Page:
China's stimulus working – perhaps too well

Bank loans and state-led investment have reenergized the economy, and people feel more secure about their jobs. But the government has boosted spending so fast that economists are warning of stock and real-estate bubbles.

Late last year, as a global recession snapped at China's heels, Tomer Rothschild's sales team began to sweat. Selling gym membership to white-collar workers had suddenly gotten harder.

Today, the treadmills are humming again. "Back then, people were worried about their jobs. There's much less of that now," says Mr. Rothschild, CEO of Ozone Fitness, which owns 10 clubs in Beijing.

As goes the fitness boom in Beijing, so goes China's economy. While Washington argues over the impact of its stimulus package, China's government has ramped up spending so rapidly this year that economists are warning of stock and real-estate bubbles. Beijing argues that supporting the recovery remains its priority.

One reason for caution is that China's exports continue to slide. Data released Tuesday showed that exports in July fell 23 percent year-on-year, the ninth straight month of decline.

But on the back of record bank lending and state-led investment, China's economy is accelerating: It grew by 8 percent in the second quarter, snapping a period of slowdown.

What recession? Malls, restaurants are packed.

Far from being felled by the global slump, many Chinese consumers believe that the good times are still rolling. Nearly 5.4 million cars were sold in the year to July 31, up 30 percent over last year. Leisure travel – seen as a luxury only a few years ago – is growing rapidly. Many restaurants and malls in Beijing are packed.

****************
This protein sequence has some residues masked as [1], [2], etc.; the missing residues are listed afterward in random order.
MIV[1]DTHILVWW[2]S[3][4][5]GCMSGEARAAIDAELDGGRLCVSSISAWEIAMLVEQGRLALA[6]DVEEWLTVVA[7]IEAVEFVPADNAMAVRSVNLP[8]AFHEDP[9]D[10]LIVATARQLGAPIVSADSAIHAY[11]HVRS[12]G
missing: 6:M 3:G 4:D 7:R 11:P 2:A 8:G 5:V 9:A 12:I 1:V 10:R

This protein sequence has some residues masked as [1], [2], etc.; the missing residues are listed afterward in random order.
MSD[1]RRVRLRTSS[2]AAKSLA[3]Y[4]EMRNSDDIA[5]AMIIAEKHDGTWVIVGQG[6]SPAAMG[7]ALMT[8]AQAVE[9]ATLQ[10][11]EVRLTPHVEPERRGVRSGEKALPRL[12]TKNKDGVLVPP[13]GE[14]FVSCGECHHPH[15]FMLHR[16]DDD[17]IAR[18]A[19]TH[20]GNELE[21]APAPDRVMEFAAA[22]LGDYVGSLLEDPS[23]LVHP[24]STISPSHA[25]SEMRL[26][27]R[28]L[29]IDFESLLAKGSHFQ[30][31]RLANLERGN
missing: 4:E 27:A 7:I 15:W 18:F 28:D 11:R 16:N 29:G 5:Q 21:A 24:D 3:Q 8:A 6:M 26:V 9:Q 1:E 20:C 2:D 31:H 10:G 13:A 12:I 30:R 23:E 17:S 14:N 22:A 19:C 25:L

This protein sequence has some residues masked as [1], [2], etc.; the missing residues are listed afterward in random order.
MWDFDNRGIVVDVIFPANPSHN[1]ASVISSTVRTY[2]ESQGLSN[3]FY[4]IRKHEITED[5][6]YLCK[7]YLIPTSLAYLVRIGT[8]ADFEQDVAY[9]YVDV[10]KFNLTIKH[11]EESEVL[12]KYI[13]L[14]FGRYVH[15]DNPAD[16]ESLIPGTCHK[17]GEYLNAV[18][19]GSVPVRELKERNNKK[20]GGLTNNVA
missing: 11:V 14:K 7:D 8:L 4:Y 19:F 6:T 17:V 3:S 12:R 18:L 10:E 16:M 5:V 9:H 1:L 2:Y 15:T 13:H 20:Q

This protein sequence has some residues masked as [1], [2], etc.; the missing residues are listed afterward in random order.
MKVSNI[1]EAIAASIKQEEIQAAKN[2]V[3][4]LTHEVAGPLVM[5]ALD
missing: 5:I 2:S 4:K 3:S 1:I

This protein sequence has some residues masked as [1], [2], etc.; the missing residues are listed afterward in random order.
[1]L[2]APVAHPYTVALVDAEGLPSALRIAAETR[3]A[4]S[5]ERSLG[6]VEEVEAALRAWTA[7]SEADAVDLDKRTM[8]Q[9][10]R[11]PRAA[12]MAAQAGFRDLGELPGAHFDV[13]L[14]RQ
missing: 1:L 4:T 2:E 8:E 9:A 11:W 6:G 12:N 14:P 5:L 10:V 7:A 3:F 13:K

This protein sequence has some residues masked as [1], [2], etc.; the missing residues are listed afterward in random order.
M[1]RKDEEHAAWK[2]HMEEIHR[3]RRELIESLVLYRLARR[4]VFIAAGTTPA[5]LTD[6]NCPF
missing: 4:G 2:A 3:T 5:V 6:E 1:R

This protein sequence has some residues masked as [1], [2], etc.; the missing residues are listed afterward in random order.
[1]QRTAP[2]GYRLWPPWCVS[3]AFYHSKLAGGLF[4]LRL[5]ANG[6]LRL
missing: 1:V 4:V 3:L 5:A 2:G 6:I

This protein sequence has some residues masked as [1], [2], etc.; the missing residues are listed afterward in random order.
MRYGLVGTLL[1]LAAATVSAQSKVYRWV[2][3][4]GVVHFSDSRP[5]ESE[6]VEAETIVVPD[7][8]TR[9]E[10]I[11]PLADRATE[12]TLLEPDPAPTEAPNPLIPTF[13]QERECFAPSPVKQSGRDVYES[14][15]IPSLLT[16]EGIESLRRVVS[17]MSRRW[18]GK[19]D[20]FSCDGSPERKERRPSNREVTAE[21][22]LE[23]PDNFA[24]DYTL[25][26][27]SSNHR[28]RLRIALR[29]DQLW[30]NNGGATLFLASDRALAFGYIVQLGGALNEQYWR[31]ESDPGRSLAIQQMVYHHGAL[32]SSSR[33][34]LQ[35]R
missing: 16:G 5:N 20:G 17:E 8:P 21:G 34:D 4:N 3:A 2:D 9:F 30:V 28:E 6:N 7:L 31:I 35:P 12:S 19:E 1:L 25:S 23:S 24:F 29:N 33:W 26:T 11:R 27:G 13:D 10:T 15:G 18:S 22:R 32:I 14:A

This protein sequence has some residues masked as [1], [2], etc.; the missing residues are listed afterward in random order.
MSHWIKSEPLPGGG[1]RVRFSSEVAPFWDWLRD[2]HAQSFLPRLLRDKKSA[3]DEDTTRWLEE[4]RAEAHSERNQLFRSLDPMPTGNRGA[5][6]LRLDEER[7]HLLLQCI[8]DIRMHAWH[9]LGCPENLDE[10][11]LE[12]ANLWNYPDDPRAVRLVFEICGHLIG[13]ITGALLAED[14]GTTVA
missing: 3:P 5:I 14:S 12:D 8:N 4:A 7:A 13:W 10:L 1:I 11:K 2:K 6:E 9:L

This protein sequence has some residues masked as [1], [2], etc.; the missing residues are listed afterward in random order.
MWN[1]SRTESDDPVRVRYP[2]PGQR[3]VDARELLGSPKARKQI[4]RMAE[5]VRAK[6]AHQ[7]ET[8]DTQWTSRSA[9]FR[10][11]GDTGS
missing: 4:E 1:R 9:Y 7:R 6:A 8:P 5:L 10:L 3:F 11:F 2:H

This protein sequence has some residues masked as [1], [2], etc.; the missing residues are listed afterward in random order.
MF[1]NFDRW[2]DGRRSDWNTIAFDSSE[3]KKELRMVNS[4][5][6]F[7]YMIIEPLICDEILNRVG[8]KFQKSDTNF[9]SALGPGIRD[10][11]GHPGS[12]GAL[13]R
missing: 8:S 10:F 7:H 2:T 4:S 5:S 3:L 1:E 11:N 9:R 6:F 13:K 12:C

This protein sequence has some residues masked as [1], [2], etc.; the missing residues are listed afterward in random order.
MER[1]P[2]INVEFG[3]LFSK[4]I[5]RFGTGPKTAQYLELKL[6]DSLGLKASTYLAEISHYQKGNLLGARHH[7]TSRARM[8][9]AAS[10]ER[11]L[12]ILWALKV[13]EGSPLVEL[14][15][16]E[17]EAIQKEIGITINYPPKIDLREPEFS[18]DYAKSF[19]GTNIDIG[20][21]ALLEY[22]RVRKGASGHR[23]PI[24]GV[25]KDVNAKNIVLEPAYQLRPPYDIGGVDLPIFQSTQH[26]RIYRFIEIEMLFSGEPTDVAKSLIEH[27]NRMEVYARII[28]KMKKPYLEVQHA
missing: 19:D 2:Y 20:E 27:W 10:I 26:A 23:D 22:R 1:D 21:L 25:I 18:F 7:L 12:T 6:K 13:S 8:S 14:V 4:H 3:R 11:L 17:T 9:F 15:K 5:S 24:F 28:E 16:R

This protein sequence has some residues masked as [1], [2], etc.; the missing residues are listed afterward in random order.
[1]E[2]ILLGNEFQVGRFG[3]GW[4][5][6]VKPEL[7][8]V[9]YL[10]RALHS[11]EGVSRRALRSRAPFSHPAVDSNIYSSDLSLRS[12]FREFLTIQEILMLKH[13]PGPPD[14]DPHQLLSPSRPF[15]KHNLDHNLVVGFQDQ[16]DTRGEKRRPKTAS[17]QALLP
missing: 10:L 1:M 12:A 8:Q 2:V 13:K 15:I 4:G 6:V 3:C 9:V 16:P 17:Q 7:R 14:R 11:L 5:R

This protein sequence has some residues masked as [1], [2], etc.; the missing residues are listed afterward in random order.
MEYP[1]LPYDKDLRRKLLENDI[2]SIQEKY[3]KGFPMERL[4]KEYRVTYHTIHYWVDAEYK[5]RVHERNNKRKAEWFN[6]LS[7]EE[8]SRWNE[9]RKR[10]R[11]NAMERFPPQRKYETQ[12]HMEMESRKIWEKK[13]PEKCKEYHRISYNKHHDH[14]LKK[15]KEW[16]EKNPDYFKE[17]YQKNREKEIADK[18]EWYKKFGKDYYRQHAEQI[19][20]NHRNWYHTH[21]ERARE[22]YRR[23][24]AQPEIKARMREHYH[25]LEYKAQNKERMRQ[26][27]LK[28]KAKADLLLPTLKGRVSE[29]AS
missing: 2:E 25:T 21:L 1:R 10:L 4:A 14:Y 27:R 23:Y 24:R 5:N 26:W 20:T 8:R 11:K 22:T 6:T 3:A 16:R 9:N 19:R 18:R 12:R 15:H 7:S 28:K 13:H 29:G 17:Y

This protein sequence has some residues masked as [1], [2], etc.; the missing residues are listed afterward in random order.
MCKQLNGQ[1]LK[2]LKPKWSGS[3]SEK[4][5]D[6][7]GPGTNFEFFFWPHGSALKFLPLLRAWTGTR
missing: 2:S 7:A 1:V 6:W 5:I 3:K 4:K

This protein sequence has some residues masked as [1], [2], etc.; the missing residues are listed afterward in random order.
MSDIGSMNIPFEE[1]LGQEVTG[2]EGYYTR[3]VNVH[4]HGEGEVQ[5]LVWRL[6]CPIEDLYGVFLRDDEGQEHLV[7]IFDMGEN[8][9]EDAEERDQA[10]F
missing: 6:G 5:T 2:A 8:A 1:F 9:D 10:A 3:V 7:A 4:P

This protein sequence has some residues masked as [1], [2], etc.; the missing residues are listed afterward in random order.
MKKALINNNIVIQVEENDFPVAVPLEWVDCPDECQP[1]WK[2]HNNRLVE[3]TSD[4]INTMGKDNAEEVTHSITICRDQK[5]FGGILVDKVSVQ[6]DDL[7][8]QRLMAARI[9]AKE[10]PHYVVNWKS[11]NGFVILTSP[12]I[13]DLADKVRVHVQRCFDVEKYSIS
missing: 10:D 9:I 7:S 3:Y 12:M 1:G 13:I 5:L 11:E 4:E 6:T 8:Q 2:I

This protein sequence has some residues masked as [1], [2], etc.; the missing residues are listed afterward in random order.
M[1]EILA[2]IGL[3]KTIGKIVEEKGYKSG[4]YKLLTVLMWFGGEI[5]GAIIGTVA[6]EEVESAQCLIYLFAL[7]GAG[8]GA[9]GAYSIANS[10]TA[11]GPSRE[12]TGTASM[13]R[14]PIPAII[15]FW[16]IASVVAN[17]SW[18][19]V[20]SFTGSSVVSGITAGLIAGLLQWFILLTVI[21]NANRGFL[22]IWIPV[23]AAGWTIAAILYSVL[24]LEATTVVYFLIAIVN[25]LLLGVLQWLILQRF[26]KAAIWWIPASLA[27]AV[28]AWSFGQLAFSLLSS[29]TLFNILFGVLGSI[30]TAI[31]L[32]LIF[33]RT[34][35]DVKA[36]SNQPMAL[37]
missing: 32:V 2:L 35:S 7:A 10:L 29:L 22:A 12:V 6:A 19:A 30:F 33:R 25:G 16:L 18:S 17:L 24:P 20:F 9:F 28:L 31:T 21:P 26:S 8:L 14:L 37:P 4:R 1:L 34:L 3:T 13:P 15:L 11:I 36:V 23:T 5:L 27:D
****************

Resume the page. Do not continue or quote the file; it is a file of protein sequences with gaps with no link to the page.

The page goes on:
More robust Chinese spending holds out promise for other struggling economies. Domestic consumption has long lagged in China, where households save much of their income and the government runs huge trade surpluses that are ploughed into foreign-currency reserves, mostly US government debt.

"It's not the big adjustment we'd all like to see in China away from investment and towards consumption. But if you have relatively strong [economic] growth, you still end up with strong consumer growth," says Michael Buchanan, an economist for Goldman Sachs in Hong Kong.

Economists say it's unwise to expect Chinese consumers to pick up the slack from debt-saddled Americans, as growth is still driven largely by state-led investment. But open Chinese wallets point to an eventual rebalancing of trade flows, so that Asian countries consume more of what they produce.

Massive spending on infrastructure

China's stimulus has soaked up demand for industrial output, giving relief to sectors hit by slowing exports. Huge spending on infrastructure projects like roads and public works have jolted the economy.

The downside, however, is that heavy industries like steel aren't rationalizing, says Arthur Kroeber, managing director of Dragonomics, an economic consultancy in Beijing. "The risk is that producers will expand capacity," he says.